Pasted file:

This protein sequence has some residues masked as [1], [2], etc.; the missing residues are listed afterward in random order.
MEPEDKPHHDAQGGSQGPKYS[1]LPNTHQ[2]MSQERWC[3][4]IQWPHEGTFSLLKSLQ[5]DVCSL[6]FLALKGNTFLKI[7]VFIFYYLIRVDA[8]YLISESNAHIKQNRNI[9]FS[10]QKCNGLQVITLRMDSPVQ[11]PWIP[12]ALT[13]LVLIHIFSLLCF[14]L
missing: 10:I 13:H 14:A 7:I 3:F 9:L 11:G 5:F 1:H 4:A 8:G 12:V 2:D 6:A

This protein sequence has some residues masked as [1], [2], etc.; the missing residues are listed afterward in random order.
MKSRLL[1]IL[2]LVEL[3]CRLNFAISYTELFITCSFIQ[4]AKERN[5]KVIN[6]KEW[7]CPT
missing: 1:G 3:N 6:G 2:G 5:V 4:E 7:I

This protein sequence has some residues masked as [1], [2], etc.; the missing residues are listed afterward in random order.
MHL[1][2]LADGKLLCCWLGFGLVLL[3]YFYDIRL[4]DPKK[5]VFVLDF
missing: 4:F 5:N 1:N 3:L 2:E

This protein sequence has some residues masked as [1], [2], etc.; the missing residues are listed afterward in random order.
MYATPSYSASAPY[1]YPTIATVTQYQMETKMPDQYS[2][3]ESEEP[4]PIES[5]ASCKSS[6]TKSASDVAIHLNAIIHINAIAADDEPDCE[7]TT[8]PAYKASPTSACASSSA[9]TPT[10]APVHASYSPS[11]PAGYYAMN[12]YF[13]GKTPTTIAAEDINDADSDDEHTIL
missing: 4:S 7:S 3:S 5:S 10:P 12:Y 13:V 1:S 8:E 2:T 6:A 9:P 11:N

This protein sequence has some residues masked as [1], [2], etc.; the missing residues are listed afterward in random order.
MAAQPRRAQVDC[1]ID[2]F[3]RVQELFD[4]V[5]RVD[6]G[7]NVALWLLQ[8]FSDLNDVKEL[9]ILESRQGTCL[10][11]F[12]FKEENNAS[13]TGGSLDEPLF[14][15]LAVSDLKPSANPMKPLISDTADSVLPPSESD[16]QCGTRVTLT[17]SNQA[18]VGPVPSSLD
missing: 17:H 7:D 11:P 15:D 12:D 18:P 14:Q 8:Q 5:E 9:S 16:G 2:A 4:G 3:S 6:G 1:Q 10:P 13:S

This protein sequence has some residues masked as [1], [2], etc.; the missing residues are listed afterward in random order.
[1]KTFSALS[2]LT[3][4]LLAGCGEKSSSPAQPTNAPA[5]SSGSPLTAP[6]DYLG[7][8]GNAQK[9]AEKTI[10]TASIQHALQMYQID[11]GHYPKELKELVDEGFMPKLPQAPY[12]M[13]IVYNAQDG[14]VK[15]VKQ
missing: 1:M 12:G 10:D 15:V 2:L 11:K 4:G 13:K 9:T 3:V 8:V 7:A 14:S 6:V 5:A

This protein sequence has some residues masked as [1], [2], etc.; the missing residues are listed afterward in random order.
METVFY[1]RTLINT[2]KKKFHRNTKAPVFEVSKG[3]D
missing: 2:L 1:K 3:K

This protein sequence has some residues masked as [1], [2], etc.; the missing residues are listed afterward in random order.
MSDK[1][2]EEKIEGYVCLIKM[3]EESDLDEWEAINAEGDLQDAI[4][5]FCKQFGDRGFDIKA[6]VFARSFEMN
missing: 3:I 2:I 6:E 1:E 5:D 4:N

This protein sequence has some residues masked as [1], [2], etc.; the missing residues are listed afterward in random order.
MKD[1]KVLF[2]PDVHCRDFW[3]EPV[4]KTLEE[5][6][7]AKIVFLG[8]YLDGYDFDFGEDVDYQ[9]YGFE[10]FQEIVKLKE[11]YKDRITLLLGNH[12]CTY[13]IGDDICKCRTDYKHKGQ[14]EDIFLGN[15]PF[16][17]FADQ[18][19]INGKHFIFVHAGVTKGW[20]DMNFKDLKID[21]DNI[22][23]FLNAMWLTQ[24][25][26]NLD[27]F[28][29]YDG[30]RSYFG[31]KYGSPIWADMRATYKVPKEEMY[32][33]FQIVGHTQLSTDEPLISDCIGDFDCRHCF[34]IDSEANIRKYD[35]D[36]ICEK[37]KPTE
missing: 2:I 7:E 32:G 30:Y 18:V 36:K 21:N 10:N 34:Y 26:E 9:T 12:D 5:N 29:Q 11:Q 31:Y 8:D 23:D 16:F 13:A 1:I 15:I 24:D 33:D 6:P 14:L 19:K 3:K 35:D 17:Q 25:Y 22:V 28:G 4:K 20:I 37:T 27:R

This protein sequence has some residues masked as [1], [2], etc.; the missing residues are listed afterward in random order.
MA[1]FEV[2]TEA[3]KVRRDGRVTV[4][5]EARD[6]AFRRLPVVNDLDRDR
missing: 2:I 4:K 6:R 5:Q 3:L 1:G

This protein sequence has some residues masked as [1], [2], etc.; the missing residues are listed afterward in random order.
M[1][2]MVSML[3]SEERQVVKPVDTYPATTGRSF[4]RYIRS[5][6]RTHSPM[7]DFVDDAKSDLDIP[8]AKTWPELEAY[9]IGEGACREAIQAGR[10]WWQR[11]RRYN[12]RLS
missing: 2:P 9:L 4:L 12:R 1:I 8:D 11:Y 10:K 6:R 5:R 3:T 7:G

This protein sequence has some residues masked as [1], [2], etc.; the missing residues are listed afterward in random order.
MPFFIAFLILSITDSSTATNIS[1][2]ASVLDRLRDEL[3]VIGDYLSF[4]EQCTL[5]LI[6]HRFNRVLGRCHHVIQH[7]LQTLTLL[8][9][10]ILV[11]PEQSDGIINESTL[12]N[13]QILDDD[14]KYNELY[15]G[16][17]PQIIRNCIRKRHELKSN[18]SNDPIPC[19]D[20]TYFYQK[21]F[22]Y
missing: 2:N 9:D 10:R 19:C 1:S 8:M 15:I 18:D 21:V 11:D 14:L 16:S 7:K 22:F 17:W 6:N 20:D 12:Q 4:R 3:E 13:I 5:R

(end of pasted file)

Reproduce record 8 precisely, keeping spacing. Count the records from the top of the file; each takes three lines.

This protein sequence has some residues masked as [1], [2], etc.; the missing residues are listed afterward in random order.
MSDK[1][2]EEKIEGYVCLIKM[3]EESDLDEWEAINAEGDLQDAI[4][5]FCKQFGDRGFDIKA[6]VFARSFEMN
missing: 3:I 2:I 6:E 1:E 5:D 4:N